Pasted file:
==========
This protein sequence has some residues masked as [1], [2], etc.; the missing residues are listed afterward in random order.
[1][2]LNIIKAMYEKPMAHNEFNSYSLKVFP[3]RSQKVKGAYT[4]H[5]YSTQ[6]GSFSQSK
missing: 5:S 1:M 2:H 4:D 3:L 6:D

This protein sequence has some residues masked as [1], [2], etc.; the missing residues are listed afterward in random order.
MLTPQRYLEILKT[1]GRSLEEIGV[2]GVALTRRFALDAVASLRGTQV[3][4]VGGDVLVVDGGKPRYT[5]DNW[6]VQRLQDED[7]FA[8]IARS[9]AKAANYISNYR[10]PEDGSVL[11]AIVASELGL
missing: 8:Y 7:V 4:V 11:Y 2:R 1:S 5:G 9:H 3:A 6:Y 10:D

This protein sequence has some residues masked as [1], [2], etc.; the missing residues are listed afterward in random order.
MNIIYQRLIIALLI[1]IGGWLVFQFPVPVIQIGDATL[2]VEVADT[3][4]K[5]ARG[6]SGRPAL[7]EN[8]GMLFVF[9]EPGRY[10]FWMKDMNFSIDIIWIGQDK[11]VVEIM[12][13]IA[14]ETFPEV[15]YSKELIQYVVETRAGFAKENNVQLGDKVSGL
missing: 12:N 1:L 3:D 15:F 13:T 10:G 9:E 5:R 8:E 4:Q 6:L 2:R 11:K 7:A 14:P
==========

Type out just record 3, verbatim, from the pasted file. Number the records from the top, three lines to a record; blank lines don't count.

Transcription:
This protein sequence has some residues masked as [1], [2], etc.; the missing residues are listed afterward in random order.
MNIIYQRLIIALLI[1]IGGWLVFQFPVPVIQIGDATL[2]VEVADT[3][4]K[5]ARG[6]SGRPAL[7]EN[8]GMLFVF[9]EPGRY[10]FWMKDMNFSIDIIWIGQDK[11]VVEIM[12][13]IA[14]ETFPEV[15]YSKELIQYVVETRAGFAKENNVQLGDKVSGL
missing: 12:N 1:L 3:D 15:F 13:T 10:G 9:E 5:R 8:E 4:Q 6:L 2:R 11:K 7:A 14:P